State forms task force to develop options for new bay bridge, tunnel

Current spans' traffic seen increasing 40% by 2025

December 09, 2004|By Michael Dresser | Michael Dresser,SUN STAFF

Maryland transportation officials launched a task force yesterday to examine the politically and environmentally thorny question of whether to build a new bridge or tunnel across the Chesapeake Bay over the next few decades -- and if so, where.

Transportation Secretary Robert L. Flanagan's announcement came as he released a study projecting that traffic on the Bay Bridge is expected to increase by more than 40 percent by 2025.

He said motorists can expect decades of "more traffic, more congestion, more accidents, more incidents that will basically create huge backups."

It is unlikely that any solution would come much earlier than the mid-2020s. Flanagan noted that the replacement of the Woodrow Wilson Bridge will have taken 19 years to plan and build by the time the project is completed in 2008. A new bay crossing could face far more significant environmental hurdles than the Potomac River bridge.

But Flanagan said it's time to take the "next step" by convening a task force to study proposals, hold hearings and educate the public about the need for more capacity.

"It is a search for feasible alternatives," he said.

To head the panel, Flanagan selected Senate Minority Leader J. Lowell Stolzfus, an Eastern Shore Republican, and O. James Lighthizer, a Democrat who served as state transportation secretary and was Anne Arundel County executive.

Members of the task force have not been chosen. Flanagan said they are expected to begin work in the spring. Their charge is to prepare a list of options rather than to make a single recommendation. Any final decision would be made by state and federal transportation officials after a full environmental impact study.

Choosing a site for a new bridge or tunnel would be difficult. Alternatives that have been mentioned in the past include a crossing from Baltimore County to Kent County, a link between Calvert and Dorchester counties, or a third bridge near the current two spans.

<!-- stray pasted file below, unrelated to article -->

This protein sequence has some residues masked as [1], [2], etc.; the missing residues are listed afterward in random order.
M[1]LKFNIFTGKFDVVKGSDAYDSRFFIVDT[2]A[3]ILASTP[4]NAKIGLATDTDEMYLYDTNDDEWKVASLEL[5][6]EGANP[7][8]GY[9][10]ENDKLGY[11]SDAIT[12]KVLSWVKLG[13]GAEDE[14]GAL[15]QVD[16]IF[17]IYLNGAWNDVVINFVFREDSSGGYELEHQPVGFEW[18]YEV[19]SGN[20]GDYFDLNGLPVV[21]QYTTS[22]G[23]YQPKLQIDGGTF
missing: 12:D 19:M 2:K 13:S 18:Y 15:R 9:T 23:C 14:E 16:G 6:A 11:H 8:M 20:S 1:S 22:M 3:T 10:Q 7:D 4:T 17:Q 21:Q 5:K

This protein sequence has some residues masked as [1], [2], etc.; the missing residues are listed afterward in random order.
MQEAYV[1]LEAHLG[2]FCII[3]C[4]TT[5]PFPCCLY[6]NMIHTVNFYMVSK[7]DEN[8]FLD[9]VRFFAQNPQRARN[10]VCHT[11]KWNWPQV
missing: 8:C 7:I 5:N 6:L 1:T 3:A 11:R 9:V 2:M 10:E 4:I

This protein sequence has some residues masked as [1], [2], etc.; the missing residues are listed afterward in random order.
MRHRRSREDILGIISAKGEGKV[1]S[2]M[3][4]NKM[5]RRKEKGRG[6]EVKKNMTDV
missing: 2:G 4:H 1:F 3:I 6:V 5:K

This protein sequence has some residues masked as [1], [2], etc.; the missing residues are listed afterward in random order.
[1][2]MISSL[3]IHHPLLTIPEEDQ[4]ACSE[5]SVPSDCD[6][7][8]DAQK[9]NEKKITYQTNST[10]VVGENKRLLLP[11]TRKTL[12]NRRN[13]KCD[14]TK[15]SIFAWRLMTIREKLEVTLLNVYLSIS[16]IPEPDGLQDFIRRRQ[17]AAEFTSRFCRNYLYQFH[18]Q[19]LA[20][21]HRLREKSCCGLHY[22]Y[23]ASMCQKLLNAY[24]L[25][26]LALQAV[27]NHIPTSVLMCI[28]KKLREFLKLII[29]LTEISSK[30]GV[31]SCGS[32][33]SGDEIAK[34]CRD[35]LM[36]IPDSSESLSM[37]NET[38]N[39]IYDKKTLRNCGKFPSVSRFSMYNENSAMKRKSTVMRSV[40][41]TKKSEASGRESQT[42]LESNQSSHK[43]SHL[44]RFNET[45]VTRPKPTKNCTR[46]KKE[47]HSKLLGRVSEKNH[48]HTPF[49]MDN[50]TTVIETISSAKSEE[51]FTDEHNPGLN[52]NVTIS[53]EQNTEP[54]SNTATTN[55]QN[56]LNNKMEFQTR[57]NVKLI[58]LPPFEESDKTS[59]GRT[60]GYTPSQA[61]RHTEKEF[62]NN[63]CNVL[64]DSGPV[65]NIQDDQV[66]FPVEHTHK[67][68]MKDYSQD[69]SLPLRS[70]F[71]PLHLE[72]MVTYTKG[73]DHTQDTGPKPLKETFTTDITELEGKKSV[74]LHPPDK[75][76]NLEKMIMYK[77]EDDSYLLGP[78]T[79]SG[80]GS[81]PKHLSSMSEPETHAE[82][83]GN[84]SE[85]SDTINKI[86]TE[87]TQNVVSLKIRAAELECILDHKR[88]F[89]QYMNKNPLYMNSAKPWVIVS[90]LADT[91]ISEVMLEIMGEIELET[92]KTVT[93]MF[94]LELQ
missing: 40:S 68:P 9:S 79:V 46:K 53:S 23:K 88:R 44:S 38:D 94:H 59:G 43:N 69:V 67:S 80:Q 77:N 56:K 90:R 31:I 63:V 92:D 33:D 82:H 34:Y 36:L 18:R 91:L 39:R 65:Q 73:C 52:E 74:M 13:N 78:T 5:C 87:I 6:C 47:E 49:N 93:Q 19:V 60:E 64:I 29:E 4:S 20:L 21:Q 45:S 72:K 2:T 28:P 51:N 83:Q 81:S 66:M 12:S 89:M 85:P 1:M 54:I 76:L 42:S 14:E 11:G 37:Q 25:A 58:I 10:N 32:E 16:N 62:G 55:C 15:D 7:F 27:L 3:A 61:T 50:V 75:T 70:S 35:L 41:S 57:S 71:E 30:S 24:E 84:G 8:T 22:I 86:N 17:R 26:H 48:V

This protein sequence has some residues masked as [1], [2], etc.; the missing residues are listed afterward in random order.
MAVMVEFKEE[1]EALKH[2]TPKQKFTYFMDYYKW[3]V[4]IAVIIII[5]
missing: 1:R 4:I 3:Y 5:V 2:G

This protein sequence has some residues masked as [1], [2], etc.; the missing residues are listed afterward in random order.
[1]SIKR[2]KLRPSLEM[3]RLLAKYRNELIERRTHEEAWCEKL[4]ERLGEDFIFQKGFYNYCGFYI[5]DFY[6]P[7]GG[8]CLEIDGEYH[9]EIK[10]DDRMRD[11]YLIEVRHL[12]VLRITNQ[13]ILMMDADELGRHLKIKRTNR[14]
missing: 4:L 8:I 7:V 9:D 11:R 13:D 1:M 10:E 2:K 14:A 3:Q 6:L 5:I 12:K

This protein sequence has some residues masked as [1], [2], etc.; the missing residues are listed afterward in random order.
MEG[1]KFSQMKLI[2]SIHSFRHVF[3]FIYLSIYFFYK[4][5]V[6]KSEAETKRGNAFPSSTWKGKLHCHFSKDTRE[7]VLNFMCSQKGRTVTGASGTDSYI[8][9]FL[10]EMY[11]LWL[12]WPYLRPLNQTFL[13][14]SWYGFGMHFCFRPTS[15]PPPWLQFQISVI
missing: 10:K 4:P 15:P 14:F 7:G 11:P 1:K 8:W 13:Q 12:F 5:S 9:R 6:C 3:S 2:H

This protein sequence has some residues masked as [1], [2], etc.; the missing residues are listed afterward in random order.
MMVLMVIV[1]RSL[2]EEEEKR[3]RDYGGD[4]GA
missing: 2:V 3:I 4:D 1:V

While Eastern Shore residents are highly dependent on the bridge, many are ambivalent about the potential of a new crossing to further change the character of the region. Since the Bay Bridge opened in 1952, there has been an undercurrent of grumbling that it was the worst thing that ever happened to the Shore.

Residents of Kent Island say they are overwhelmed by the overflow of summer weekend traffic onto local roads. Some complain that they feel like prisoners in their homes.

The parts of Dorchester closest to Calvert are home to sensitive wetlands. A crossing at Kent County could open the Upper Shore to more growth and bring urban Baltimore to its doorstep.

Stoltzfus said the state needs to be active.

"It's vitally important in three areas I see -- in commerce, in tourism and commuter traffic," he said.

The report released yesterday projects a grim picture of conditions on the bridge until capacity can be added. It said the current average summer Saturday traffic of 94,700 vehicles would grow to 134,850 by 2025 -- a 42 percent increase. The study predicted the hours of weekend congestion would go from six hours to twelve. Weekday traffic is expected to rise 41 percent.

Flanagan said the administration hopes to involve environmental organizations in the task-force process.

Baltimore Sun Articles
|
|
|
Please note the green-lined linked article text has been applied commercially without any involvement from our newsroom editors, reporters or any other editorial staff.